• How often do I need to get it cut? Lobs are different than a bob because a bob can grow for a while and turn into a lob, whereas the lob can start to flip out at the bottom in an undesirable way as it grows out, so you’ll need to keep it as close to collar bone length as possible. I would say 6 weeks is good on average.
  • Can I do it with bangs? You certainly can, you just want to make sure it doesn’t start to look like a wig (unless that’s your jam). Hair covering the forehead and falling on the sides of your face can overwhelm and hide your gorgeous mug and nobody wants that. Keep the bangs lights and sideswept if possible. Make sure they go well with the texture of this cut.

the beauty department lob

 

Again, if there’s a question you think I didn’t cover, let me know below and I do an update! Good luck if you decide to make a big change, pretty peeps!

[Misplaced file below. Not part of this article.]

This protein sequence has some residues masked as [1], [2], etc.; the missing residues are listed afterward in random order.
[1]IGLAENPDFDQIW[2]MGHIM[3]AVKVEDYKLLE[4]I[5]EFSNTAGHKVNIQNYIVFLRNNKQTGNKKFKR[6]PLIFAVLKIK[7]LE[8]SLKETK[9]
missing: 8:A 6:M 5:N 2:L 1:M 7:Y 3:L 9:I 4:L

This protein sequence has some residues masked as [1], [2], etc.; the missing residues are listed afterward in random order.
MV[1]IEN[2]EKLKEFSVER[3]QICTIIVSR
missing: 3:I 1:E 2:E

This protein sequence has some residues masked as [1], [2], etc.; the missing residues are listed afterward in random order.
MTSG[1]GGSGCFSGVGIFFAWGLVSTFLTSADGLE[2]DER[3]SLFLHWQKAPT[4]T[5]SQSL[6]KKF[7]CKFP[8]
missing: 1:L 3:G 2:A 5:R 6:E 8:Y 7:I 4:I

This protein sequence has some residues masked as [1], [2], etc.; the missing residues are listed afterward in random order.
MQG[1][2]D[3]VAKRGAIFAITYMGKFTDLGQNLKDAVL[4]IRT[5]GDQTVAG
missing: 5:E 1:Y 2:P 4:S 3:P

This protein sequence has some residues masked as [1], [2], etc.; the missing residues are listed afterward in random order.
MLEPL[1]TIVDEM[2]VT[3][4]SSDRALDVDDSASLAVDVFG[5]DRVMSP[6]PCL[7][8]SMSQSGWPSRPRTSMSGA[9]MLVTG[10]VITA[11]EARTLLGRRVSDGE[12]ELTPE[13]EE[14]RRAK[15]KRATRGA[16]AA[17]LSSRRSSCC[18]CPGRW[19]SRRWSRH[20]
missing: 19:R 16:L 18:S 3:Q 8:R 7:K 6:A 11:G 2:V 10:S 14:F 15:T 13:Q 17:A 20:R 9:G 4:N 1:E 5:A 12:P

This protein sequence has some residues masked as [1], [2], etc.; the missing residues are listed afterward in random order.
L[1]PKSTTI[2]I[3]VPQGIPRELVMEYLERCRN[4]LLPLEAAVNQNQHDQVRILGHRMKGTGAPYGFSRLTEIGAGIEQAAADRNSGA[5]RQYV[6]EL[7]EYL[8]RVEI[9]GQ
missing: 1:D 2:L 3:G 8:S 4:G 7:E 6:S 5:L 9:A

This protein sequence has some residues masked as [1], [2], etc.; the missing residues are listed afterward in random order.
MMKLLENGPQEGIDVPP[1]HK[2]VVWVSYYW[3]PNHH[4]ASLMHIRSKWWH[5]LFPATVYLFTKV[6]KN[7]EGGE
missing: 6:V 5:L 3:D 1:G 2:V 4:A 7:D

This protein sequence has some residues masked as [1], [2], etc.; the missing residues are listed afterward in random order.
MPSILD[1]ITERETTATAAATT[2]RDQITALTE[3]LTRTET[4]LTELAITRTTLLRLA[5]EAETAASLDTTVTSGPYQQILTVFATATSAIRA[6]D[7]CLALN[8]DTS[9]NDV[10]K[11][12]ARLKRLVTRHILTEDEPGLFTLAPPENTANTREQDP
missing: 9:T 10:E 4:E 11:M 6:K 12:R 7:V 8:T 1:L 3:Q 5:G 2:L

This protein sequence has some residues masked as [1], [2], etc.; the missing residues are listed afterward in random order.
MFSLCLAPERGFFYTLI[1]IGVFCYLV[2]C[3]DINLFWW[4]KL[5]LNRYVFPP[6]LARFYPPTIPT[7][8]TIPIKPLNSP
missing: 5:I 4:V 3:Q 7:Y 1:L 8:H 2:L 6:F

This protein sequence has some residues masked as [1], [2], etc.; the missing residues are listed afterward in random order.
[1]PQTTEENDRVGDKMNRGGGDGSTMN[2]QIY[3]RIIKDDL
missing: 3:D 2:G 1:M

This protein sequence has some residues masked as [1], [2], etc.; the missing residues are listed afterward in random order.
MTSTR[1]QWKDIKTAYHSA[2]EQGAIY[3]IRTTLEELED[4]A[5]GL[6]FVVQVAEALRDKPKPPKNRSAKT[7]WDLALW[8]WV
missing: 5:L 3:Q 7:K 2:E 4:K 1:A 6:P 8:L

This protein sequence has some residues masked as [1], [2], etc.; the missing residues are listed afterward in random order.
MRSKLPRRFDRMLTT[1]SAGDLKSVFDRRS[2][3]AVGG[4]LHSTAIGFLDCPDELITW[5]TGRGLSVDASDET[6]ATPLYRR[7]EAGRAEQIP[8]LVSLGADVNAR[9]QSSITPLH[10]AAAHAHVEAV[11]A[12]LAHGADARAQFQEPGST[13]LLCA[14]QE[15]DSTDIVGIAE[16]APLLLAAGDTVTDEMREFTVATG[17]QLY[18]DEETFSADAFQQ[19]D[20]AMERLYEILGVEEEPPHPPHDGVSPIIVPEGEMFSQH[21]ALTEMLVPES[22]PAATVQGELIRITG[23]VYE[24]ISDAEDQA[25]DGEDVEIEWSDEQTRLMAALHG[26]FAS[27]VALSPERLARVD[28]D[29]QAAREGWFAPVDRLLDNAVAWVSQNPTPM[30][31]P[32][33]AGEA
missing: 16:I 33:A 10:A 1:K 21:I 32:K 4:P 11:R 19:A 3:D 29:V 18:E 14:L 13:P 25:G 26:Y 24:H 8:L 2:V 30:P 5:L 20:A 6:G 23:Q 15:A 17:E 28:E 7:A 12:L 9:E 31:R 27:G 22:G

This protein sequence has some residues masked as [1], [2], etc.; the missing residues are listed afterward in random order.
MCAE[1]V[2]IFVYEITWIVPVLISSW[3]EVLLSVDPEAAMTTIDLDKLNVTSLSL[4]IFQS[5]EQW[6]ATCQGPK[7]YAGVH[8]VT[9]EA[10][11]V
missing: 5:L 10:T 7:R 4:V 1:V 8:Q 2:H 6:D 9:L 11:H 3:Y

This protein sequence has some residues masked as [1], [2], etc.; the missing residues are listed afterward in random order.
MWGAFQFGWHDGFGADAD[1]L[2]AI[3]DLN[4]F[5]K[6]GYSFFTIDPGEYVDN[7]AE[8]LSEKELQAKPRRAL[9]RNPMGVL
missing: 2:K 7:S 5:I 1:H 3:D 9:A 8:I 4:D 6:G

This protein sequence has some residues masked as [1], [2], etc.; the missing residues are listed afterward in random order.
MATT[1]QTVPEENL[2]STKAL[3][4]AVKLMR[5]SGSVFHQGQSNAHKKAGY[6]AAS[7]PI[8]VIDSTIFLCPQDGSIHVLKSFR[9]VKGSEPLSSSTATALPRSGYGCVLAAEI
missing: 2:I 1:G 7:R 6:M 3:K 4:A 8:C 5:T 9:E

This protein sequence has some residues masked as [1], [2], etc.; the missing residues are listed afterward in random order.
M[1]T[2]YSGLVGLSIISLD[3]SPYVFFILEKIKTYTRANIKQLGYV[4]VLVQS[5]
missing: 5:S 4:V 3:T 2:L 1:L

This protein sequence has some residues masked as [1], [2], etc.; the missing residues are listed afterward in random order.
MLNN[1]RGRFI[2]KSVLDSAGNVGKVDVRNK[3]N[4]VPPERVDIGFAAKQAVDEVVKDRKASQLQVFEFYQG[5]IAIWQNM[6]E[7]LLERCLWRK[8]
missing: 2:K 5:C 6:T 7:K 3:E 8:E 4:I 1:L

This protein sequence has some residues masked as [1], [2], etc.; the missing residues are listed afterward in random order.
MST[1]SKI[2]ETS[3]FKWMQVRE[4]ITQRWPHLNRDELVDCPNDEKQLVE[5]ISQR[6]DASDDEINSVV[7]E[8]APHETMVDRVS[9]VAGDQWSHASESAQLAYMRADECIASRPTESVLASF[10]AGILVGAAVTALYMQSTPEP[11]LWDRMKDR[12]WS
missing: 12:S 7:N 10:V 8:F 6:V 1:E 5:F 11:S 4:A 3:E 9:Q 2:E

BROW OPTIONS

TUTORIAL + PHOTOGRAPHY BY AMY NADINE, GRAPHIC DESIGN BY EUNICE CHUN

Ever wonder the difference between brow products? Some shade and fill in while others define… Because we live to simplify things for you, the lovely Bria Murphy is back to showcase four different brow products (all roughly the same shade) and how the brows (and face!) change with each.

TINTED BROW GEL: This creates a soft, groomed look with a hint of shading. This one is our favorite because it builds brow fibers that create a fuller-looking brow.